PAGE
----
I think Bechdel really illustrates (puns) Macadams’ idea of the personal myth in Fun Home, establishing the literal Greek myth of Daedalus and Icarus as a recurring theme throughout both Alison’s life and as an inherent framework for this autobiographical “tragicomic”. What struck me was how, and at such a basic level, other well-known texts infiltrate and contaminate this story, particularly Gatsby and Ulysses, and even these correspond with the Icarus myth (“Stephen Dedalus”, the idea of ‘flying too close to the sun’). I completely buy the idea behind personal mythmaking, and how this process becomes blurred between fact and fiction and fiction again. The first fiction is the subjective personal history constructed retroactively by the self, and while this is crucial to setting up a personal continuity that allows for decision making and future growth, the second fiction – actual, creative, fictional stories that exist outside of the personal experience (like Gatsby or Icarus) – can hold just as much sway over a personal mythology.

McCloud’s Understanding Comics is amazingly insightful as a piece of philosophy, looking at the interaction between storytelling and media and audiences even outside of the comic genre. While I hadn’t originally thought of using the McCloud as a lens, it’s obviously very helpful in any graphic analysis. His concept of “closure” is one that is particularly demonstrated in Bechdel, on multiple levels. The reader is forced to perform closure throughout the graphic novel, mediating the text and images and the action Bechdel is framing, making logical jumps during the gutter inbetween panels. “Closure”, as related to reader identification, also takes place, as the simpler, cartoon style allows a relationship between Alison’s characters and the reader to develop quicker and easier than it would if the drawing style took on a more realistic or nuanced approach. A kind of “meta-closure” also exists within the world of the story, as the characters identify with other historical figures, fictional characters, or periods/groups/movements (Ex: Mr. Bechdel and Fitzgerald/Gatsby, Alison and Woolf/Orlando/The Gay Community at college).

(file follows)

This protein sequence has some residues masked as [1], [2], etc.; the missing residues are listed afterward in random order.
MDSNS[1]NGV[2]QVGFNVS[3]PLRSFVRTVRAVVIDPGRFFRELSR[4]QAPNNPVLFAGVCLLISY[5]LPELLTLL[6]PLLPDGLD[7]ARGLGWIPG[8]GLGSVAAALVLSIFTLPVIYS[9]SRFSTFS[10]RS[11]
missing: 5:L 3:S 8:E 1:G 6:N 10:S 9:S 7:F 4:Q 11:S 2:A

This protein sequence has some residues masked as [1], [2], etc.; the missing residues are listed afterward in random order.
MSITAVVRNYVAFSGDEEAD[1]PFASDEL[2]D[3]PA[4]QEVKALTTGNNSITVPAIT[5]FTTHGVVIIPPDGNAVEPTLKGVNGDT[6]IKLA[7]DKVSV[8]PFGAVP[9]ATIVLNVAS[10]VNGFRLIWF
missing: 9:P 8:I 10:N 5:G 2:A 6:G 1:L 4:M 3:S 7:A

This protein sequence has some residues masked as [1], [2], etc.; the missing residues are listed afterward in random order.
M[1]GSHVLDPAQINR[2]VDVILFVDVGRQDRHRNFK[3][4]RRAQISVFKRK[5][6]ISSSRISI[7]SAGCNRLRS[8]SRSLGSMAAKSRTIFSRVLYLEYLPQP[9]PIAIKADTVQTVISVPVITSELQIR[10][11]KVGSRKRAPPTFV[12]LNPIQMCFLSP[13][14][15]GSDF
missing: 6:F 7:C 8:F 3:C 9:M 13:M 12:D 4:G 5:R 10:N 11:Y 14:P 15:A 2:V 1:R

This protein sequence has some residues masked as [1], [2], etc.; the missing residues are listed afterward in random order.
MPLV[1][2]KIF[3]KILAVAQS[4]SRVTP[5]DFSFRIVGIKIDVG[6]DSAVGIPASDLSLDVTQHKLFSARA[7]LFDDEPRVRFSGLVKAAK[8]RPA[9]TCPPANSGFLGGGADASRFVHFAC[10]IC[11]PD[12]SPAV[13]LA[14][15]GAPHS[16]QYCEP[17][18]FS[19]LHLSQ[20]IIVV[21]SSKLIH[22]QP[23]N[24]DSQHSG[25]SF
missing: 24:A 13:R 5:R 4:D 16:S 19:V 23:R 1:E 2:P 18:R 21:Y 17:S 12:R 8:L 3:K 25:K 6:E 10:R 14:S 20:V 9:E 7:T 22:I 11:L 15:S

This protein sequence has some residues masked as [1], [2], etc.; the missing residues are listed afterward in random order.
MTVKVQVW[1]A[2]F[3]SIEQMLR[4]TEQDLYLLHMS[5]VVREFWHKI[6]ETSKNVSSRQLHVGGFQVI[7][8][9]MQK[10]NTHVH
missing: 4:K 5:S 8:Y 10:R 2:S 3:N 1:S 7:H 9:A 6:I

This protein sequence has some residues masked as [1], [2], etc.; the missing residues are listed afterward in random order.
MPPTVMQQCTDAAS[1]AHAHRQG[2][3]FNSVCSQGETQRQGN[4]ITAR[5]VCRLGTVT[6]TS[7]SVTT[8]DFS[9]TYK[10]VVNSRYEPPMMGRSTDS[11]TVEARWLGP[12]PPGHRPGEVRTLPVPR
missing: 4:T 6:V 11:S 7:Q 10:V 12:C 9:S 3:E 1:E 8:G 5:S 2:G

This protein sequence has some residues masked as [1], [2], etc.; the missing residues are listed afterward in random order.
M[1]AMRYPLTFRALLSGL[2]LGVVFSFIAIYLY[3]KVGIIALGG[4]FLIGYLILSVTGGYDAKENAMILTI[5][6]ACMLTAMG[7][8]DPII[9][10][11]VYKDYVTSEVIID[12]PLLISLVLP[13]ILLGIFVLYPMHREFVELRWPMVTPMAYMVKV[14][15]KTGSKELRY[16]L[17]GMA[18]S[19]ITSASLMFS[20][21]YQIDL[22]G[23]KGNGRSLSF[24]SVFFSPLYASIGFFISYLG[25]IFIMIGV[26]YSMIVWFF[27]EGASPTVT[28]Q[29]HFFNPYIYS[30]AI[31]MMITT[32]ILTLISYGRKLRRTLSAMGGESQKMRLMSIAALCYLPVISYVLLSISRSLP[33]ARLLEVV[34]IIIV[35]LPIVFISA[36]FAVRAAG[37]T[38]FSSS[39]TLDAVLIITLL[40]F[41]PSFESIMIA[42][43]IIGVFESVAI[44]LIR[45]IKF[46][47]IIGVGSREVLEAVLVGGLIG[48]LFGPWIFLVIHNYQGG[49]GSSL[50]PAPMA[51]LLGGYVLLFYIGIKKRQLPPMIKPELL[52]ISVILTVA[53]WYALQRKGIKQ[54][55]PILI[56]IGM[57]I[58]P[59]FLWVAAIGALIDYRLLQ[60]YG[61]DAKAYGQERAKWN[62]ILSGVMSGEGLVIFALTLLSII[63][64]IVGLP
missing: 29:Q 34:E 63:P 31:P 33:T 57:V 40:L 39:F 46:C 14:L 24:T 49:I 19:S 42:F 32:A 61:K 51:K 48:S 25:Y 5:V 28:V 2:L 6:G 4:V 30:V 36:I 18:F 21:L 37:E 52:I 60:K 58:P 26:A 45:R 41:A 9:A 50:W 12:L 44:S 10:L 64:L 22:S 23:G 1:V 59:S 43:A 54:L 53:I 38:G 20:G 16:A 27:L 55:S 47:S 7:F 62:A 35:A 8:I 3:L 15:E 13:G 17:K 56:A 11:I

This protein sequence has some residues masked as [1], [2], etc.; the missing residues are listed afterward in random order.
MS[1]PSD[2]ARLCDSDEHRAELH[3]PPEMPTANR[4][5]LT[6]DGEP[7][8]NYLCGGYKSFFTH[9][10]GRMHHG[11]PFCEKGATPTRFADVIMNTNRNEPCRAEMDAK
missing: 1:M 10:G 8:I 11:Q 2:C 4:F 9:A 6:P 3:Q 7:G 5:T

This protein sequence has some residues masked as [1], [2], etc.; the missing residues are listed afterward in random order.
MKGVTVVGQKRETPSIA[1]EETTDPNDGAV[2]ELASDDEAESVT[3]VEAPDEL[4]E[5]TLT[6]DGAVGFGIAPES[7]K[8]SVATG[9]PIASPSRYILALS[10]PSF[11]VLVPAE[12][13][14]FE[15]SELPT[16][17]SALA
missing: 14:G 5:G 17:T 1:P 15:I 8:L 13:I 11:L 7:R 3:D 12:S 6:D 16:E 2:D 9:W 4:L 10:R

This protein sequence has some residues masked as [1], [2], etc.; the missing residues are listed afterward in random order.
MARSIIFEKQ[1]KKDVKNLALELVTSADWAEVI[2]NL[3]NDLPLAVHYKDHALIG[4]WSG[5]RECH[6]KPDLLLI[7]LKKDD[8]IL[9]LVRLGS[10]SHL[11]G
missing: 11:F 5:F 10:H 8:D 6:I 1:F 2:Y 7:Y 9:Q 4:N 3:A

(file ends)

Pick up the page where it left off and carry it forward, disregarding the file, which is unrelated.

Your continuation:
McCloud builds a mythos around comic books (and indeed, there is the notion of the superhero mythos) related to identification and closure and built upon this approachability combined with iconography. Alison’s illustrated characters win our sympathy through our process of closure; we fill these simple drawings with our own voices and ideas and experiences. Fun Home capitalizes on the preconceived set of comic book iconography, purposely eschewing the more traditional genre pieces of superheroes, action and adventure, or sci fi by utilizing the genre to instead tell an auto-biographical story definitely grounded in reality. Once again, there is something meta happening in Bechdel, as her characters form strong opinions and impressions and, what I’d argue are components of personal myths, around real-world icons of movies, novels, and writers, within the story. (Interestingly, Gatsby and Stephen Dedalus and Orlando and other popular novelistic characters are often described as “iconic” – even though I believe McCloud is specifically referring to images as icons, texts can become icons just as easily, and serve the same roles of touch-stones for identity)